Home > Economics > Greek Euro exit unlikely

Greek Euro exit unlikely

Greece cannot exit the Euro. Greece does not want to exit the Euro. Greece will not exit the Euro. Just think about what would happen if Greece did.

Greece does not want to leave the Euro

Why would Greece want to leave the Euro? Well, Greece could reintroduced the Drachma and let the currency depreciate, making Greek goods and services more competitive again, hopefully generating economic growth and tax revenue to help pay down Greece’s unsustainable debt.

Sweden tried this three times during the 1980s. It tried to devalue its way out of a cost crisis. That didn’t work and ultimately ended in 500% interest rates, an exit from the ERM in 1992, a real estate crash, banking crash and three years of solid recession thanks to a government and a Swedish Krona with a very tarnished reputation.

Greece problem is similar and that of competitiveness (and inefficient tax collection). You could solve that by lowering your prices. This can be done by letting the currency fall in value, but that is a short term fix, as Sweden discovered. A weak currency imports inflation, as the UK is currently experiencing, which pushes up wage demands and sooner or later the currency needs to fall further to preserve the competitiveness.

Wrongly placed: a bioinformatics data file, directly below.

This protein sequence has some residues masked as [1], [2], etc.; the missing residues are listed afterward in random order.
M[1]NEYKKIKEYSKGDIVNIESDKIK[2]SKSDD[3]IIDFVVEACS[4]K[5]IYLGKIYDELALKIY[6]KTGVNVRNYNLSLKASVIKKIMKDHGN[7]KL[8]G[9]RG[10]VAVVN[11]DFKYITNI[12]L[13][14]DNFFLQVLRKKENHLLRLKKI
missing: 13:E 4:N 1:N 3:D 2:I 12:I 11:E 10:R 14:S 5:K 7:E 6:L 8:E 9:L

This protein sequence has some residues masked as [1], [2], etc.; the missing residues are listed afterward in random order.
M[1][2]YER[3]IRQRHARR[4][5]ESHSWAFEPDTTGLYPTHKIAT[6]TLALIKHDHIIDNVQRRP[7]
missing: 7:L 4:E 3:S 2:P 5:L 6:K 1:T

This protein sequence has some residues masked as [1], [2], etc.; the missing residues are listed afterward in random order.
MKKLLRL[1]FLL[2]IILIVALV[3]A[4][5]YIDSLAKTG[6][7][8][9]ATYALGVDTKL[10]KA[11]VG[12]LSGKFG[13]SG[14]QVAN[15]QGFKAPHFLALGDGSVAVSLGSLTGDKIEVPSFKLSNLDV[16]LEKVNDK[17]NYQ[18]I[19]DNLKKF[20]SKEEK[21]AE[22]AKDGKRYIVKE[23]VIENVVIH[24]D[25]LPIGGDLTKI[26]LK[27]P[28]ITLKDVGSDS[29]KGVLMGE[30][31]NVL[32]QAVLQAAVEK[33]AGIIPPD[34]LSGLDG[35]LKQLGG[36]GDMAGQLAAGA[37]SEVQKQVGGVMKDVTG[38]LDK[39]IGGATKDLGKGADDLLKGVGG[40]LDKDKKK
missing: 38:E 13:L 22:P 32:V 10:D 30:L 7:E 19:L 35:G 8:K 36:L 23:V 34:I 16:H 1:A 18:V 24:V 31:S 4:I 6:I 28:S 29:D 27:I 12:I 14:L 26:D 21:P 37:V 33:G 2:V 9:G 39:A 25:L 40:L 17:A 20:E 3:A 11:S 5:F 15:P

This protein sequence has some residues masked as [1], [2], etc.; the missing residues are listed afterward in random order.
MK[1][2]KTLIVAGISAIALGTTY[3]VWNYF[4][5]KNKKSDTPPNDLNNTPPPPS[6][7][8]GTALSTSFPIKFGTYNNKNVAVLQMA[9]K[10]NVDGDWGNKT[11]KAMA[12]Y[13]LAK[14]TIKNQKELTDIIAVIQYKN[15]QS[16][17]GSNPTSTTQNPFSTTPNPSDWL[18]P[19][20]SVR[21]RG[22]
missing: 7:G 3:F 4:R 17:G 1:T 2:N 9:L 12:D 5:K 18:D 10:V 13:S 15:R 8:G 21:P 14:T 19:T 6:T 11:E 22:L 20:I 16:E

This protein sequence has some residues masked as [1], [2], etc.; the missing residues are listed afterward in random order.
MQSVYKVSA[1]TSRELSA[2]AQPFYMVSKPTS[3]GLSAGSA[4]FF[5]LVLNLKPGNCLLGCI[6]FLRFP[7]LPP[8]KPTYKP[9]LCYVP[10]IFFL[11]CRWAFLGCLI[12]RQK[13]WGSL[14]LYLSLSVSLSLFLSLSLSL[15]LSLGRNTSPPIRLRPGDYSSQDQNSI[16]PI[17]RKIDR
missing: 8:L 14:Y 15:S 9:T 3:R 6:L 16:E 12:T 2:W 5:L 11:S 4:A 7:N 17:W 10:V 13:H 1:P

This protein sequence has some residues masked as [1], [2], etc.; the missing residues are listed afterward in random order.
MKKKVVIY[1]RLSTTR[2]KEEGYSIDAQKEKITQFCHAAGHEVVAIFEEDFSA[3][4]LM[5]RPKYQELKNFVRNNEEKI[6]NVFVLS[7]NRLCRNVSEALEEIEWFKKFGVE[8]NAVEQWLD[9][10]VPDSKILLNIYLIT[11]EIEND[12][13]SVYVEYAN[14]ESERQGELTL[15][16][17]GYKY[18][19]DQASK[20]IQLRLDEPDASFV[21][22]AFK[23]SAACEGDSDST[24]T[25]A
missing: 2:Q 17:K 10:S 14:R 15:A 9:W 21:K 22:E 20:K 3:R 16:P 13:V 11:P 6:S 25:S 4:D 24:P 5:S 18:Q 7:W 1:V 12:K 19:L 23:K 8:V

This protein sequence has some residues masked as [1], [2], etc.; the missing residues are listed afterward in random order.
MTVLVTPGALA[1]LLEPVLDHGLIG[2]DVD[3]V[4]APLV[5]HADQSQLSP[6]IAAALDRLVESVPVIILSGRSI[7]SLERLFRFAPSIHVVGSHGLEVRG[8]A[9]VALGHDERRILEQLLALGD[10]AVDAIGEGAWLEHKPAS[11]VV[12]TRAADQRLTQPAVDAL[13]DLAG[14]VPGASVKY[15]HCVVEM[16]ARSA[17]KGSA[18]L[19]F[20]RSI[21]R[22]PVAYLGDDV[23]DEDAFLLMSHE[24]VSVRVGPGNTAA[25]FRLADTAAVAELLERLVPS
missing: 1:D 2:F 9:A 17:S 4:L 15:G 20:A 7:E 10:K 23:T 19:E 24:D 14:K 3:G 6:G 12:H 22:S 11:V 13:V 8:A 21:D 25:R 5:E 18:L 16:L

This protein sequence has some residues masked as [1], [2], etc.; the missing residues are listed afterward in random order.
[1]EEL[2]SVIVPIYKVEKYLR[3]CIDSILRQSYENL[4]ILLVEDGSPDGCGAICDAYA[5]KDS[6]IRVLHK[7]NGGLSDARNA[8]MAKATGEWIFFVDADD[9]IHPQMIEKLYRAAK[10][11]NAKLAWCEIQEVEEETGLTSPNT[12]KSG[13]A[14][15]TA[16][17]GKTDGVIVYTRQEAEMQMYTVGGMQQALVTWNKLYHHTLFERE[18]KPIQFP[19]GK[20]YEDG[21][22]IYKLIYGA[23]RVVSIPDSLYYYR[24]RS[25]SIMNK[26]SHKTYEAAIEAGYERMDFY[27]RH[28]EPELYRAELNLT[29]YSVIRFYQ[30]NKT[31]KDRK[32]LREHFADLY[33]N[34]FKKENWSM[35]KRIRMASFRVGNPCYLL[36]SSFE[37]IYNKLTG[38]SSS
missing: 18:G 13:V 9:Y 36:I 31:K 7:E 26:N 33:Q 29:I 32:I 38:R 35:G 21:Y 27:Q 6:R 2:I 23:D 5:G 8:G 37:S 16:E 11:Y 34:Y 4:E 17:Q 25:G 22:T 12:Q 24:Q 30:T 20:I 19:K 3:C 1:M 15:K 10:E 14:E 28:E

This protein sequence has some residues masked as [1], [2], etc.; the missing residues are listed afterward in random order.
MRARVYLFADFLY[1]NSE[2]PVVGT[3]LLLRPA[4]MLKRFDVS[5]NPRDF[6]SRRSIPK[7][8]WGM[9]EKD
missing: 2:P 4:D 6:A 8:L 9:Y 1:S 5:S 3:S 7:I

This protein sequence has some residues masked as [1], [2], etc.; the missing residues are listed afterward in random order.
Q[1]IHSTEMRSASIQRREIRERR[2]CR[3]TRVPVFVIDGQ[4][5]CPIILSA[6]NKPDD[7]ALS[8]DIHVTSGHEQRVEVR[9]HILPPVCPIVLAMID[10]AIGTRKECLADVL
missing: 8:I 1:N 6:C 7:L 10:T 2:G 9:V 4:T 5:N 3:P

The long term solution is to to deal with uncompetitive produce at the source and to actually produce it cheaper and more efficiently and/or with higher quality to improve the value proposition.

Inside the Euro Greece doesn’t have the option to devalue the currency, which is a good thing, as Greece is forced to become more competitive by other means. That is a long term solution rather than an adrenaline kick from a weak currency. If I was Greek that is exactly what I would want for my country.

Greece cannot leave the Euro

So what would happen with Greek debt if Greece reintroduced the Drachma?

Since the purpose of the exercise is to let Greece devalue its way out of trouble, it is fair to assume the Drachma would tumble. As Greek debt is denominated in Euro a tumbling Drachma would instantly take a very big debt problem and make it even bigger. This is a problem Greek export is unlikely to be able to compensate for in the foreseeable future, and Greece would move closer to default.

Hence, a Greek exit from the Euro solves nothing. If anything, it makes a bad situation much worse. Therefore, Greece is very unlikely to leave the Euro. However, debt restructuring is a different matter.

FT.com / Lex – Greece and the eurozone

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  1. June 14, 2012 at 12:15

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